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Chapter 1: Motivation for a Network of Wireless Sensor Nodes. Who’s Who. Instructor: Dr Ali El-Mousa [email protected] 23003 Room 415 CPE Dept. Web Resources. Course: http://

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Who s who
Who’s Who Nodes


Dr Ali El-Mousa

[email protected]


Room 415 CPE Dept

Web resources
Web Resources Nodes


CPE Department:

Text book:

Course description highlights 1
Course Description Highlights 1 Nodes


Motivation for a Network of Wireless Sensor Nodes


Node Architecture

Operating Systems

Medium Access Control

Network Layer Services

Network Layer

Power Management

Time Synchronization



Sensor Network Programming

Text book:

Fundamentals of Wireless Sensor Networks

By: Waltenegus Dargieand, Christian Poellabauer,

Wiley, 2010(1st Edition)

Course description highlights 2
Course Description Highlights 2 Nodes

Teaching Method:

Lectures mainly using PPT slides

Informal quizzes: Every two weeks


Midterm exam 30%

Quizzes 20%

Final 50%

Answers to faq
Answers to FAQ Nodes

Course material focuses on concepts rather than technologies.

There are no make ups for missed quizzes or exams under any circumstance. So do not be absent.

Exams will be closed notes and books and they will be time-limited.

Course material is NOT all from the text book.

Answers to faq1
Answers to FAQ Nodes

Focus of exam and quizzes will be on conceptual understanding, and problem-solving skill.

There will be around five quizzes.

ALL quizzes will be counted.

Every student HAS TO attend the class he/she registered in. Please DO NOT ASKfor changing classes internally.

Attendance is mandatory. If you are absent for 8 classes or more then you will be banned form the final exam.

Chapter 1 roadmap
Chapter 1: Roadmap Nodes

  • Definitions and background

  • Challenges and constraints

  • Overview of topics covered

Sensing and sensors
Sensing and Sensors Nodes

  • Sensing: technique to gather information about physical objects or areas

  • Sensor (transducer): object performing a sensing task; converting one form of energy in the physical world into electrical energy

  • Examples of sensors from biology: the human body

    • eyes: capture optical information (light)

    • ears: capture acoustic information (sound)

    • nose: captures olfactory information (smell)

    • skin: captures tactile information (shape, texture)

Sensing data acquisition
Sensing (Data Acquisition) Nodes

  • Sensors capture phenomena in the physical world (process, system, plant)

  • Signal conditioning prepare captured signals for further use (amplification, attenuation, filtering of unwanted frequencies, etc.)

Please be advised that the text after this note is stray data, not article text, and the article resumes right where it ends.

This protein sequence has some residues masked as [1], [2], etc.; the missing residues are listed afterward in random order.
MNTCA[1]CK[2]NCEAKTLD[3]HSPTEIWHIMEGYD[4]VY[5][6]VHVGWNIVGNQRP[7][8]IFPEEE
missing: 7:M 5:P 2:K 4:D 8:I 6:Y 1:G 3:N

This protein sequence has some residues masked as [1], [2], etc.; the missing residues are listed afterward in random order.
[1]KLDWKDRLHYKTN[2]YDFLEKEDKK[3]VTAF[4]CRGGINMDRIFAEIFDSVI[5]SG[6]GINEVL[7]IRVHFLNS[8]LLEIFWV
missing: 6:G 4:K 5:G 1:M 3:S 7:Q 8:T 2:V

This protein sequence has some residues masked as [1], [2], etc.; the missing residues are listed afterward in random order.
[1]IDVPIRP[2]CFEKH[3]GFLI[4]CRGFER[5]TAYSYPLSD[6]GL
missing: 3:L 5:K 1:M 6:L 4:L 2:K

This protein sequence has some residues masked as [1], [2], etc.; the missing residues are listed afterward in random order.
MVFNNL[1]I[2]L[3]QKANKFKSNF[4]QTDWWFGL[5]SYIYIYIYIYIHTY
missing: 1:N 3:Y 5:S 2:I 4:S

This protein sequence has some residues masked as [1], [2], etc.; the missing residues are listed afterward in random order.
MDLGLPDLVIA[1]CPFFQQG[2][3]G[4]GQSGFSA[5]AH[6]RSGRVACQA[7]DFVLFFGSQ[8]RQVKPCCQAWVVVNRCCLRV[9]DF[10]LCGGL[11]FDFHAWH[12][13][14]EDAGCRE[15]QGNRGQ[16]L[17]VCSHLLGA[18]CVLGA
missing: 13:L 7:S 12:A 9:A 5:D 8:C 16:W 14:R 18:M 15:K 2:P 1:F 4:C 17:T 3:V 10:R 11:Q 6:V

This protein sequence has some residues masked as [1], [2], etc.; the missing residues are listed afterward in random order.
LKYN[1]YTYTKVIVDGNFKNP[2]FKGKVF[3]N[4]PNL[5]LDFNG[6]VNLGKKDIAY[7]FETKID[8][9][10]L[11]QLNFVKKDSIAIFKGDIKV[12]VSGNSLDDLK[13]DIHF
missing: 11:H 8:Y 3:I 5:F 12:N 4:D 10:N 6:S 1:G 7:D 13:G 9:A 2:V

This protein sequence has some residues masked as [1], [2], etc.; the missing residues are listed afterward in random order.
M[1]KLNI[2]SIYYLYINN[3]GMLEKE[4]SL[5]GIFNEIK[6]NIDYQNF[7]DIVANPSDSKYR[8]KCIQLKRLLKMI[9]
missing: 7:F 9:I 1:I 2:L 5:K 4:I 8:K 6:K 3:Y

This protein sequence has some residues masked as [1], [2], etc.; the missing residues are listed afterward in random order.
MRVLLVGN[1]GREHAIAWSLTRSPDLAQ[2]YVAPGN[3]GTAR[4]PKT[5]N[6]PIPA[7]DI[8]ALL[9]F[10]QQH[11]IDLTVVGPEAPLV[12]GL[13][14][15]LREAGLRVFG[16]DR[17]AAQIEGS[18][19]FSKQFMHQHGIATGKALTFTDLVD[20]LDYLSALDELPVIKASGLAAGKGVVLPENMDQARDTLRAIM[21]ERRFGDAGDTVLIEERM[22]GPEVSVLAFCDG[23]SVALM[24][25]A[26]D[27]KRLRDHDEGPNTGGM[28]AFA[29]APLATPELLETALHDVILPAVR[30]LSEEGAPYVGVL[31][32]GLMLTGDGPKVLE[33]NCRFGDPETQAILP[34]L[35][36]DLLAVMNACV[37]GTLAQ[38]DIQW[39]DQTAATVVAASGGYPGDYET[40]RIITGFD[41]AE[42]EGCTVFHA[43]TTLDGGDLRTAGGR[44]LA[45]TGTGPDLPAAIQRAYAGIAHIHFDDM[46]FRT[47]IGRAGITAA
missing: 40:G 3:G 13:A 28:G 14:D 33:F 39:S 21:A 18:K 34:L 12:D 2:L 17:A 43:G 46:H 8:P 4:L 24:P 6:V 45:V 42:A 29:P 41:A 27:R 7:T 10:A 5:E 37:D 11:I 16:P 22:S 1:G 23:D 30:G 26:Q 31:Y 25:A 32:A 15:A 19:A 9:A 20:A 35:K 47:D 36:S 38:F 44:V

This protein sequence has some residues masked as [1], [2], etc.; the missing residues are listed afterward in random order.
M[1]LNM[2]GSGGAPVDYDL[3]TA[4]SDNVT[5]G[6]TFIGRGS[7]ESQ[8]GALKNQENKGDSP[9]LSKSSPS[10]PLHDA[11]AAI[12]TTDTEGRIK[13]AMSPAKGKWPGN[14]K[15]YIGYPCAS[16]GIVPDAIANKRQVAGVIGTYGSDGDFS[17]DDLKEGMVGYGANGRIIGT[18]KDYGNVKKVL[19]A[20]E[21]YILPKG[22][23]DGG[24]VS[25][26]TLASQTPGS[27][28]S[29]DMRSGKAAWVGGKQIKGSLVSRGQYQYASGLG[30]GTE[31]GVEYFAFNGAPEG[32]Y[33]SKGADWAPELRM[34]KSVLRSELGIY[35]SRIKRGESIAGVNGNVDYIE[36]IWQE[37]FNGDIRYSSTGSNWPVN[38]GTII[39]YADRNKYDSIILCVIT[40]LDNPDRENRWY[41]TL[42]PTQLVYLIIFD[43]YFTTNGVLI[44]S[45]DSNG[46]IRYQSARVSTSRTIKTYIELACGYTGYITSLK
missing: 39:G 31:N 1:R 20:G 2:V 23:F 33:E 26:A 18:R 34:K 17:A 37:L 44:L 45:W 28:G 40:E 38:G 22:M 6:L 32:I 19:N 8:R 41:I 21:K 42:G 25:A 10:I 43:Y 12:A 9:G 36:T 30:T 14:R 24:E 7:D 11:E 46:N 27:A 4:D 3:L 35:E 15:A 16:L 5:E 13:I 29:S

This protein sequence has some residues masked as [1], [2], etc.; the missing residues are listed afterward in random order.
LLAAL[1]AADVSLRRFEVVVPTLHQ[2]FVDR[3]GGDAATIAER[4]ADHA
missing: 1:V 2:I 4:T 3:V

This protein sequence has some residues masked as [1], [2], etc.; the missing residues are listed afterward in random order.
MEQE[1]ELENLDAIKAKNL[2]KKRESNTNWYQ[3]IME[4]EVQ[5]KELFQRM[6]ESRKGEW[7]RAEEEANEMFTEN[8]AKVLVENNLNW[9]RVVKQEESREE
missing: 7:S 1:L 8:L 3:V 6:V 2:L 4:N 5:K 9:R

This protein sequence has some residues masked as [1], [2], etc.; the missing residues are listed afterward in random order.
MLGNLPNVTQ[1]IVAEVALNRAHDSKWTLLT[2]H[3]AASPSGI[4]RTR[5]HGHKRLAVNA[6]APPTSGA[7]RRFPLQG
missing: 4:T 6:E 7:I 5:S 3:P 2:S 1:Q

• Analog-to-digital conversion (ADC) translates analog signal into digital signal

  • Digital signal is processed and output is often given (via digital-analog converter and signal conditioner) to an actuator (device able to control the physical world)

Sensor classifications
Sensor Classifications Nodes

  • Physical property to be monitored determines type of required sensor

Other classifications
Other Classifications Nodes

  • Power supply:

    • active sensors require external power, i.e., they emit energy (microwaves, light, sound) to trigger response or detect change in energy of transmitted signal (e.g., electromagnetic proximity sensor)

    • passive sensors detect energy in the environment and derive their power from this energy input (e.g., passive infrared sensor)

  • Electrical phenomenon:

    • resistive sensors use changes in electrical resistivity (ρ) based on physical properties such as temperature (resistance R = ρ*l/A)

    • capacitive sensors use changes in capacitor dimensions or permittivity (ε) based on physical properties (capacitance C = ε*A/d)

    • inductive sensors rely on the principle of inductance (electromagnetic force is induced by fluctuating current)

    • piezoelectric sensors rely on materials (crystals, ceramics) that generate a displacement of charges in response to mechanical deformation

Example wheatstone bridge circuit
Example: Wheatstone Bridge Circuit Nodes

  • R1, R2, and R3 known (R2 adjustable)

  • Rx is unknown

Wireless sensor network wsn
Wireless Sensor Network (WSN) Nodes

  • Multiple sensors (often hundreds or thousands) form a network to cooperatively monitor large or complex physical environments

  • Acquired information is wirelessly communicated to a base station (BS), which propagates the information to remote devices for storage, analysis, and processing

History of wireless sensor networks
History of Wireless Sensor Networks Nodes

  • DARPA:

    • Distributed Sensor Nets Workshop (1978)

    • Distributed Sensor Networks (DSN) program (early 1980s)

    • Sensor Information Technology (SensIT) program

  • UCLA and Rockwell Science Center

    • Wireless Integrated Network Sensors (WINS)

    • Low Power Wireless Integrated Microsensor (LWIM) (1996)

  • UC-Berkeley

    • Smart Dust project (1999)

    • concept of “motes”: extremely small sensor nodes

  • Berkeley Wireless Research Center (BWRC)

    • PicoRadio project (2000)

  • MIT

    • μAMPS (micro-Adaptive Multidomain Power-aware Sensors) (2005)

History of wireless sensor networks1
History of Wireless Sensor Networks Nodes

  • Recent commercial efforts

    • Crossbow (

    • Sensoria (

    • Worldsens (

    • Dust Networks (

    • Ember Corporation (

Wsn communication
WSN Communication Nodes

  • Characteristics of typical WSN:

    • low data rates (comparable to dial-up modems)

    • energy-constrained sensors

  • IEEE 802.11 family of standards